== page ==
Can a Student Be Guilty of Plagiarism if the Teacher Didn't Instruct on How to Cite Sources?
It is probably within the teacher’s discretion to give a student a lower grade for plagiarized work than a student who put their original thoughts into an assignment, given the amount of effort involved. A person may be found guilty of plagiarism if one did not intend to or knowingly attempt to steal anothers ideas or pass another's work off as one's own. In the school setting, it is generally a matter of internal administrative decision-making. While the school may have applicable guidelines to follow in disciplinary matters, it often is a matter of subjective determination. It is more of an administrative than a legal matter.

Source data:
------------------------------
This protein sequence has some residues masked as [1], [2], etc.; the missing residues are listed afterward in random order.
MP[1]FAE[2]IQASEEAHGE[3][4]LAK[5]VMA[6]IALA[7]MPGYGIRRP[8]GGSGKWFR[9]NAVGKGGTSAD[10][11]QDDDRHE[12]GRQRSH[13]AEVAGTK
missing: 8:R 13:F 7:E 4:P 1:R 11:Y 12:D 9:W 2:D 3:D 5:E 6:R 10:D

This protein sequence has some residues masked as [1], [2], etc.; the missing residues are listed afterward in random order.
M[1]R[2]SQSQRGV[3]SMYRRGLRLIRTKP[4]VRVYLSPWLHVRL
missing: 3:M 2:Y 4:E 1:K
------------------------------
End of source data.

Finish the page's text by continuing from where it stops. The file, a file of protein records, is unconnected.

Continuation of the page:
Typically, the courts will review such cases only insofar as ensuring that due process rights were afforded to the student in the disciplinary procedures. This will involve such considerations as whether the student was served with a written notice of charges; she was made aware of grounds which would justify her expulsion or suspension by way of the student handbook; the hearing tribunal afforded her an opportunity to hear and confront the evidence presented against her and an opportunity to be heard and to offer other evidence if she chose; she was accorded the right to have someone from the college community to assist her in the proceedings; she was informed of the tribunal's finding; she was given access to its decision for her personal review; and, she was advised in writing of the discipline imposed.